It’s easy in Alabama to get joint custody if both parents ask for it. In fact, the statute requires it. A recent Alabama Court of Civil Appeals case deals with another set of facts, where one of the parents, in this case Dad, asks for joint custody, and the other, in this case Mom, insists on sole custody. It’s Hyche v Hyche, Case No. 2150774 (Ala. Civ. App. December 2, 2016). The trial court awarded joint custody, and this is Mom’s appeal.
The first principal the appeals court stated is that the review on appeal of a custody determination based on ore tenus evidence is quite limited: “the trial court’s custody judgment is presumed correct and should be reversed only if the judgment is plainly and palpably wrong.” Smith v. Smith, 887 So.2d 257, 262 (Ala. Civ. App. 2003).
The appeals court affirmed the trial court’s judgment on the issue of custody, and in so doing built a roadmap for the right way to make it easier to affirm any other such judgment. The appeals court noted with approval the language of the trial court’s opinion, reciting that the parents stood on equal footing with respect to child custody and describing the factors the court had considered:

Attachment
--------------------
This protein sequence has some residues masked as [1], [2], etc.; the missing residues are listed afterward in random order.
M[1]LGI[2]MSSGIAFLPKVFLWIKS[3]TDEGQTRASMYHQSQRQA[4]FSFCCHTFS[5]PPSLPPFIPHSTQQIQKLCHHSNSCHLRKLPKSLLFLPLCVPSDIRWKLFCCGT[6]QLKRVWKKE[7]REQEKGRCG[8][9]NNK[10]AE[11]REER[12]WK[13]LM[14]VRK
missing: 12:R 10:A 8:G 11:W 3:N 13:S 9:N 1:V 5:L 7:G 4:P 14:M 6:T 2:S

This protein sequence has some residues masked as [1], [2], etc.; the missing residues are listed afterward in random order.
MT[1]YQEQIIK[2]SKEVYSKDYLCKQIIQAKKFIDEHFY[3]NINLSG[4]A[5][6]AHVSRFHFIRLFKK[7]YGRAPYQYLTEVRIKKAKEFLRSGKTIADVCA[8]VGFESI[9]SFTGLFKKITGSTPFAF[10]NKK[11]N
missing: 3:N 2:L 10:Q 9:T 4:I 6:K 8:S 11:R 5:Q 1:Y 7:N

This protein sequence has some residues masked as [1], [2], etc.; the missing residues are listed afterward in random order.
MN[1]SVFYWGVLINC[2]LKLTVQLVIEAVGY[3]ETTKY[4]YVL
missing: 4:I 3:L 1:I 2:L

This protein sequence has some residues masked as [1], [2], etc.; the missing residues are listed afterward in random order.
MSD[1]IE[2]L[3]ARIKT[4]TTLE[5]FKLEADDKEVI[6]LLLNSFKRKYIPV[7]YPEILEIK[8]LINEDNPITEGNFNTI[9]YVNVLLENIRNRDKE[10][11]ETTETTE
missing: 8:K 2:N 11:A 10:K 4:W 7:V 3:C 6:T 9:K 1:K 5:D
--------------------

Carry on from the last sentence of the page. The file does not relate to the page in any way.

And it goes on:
The factors that enter into the court’s custody determination include the child’s age and sex and each parent’s ability to provide for the child’s educational, material, moral, and social needs. Tims v. Tims, 519 So.2d 558 (Ala. Civ. App. 1987). Likewise, it is proper for the court to consider the “characteristics of those seeking custody, including age, character, stability, mental and physical health … [and] the interpersonal relationship between each child and each parent.” Ex parte Devine, 398 So.2d 686, 696-97 (Ala. 1981).’
The appeals court quoted at length from the Alabama joint custody statute, § 30-3-152. After analyzing the arguments made by each parent, the appeals court concluded: “On appeal, the mother essentially argues that the trial court should have interpreted the evidence presented in particular ways or placed more emphasis on certain portions of the evidence. . . . Because “we are ‘charged only with determining whether the evidence was sufficient to support the trial court’s judgment’ and not with determining whether there was a sufficient basis for a different judgment than that entered by the trial court, we conclude that the trial court acted within its discretion in awarding joint legal and physical custody of the child and that its judgment was not plainly and palpably wrong such that it warrants reversal. Henning v. Henning, 26 So.3d 450, 455 (Ala. Civ. App. 2009) (quoting Ex parte Ederer, 900 So.2d 424, 426 (Ala. 2004)).”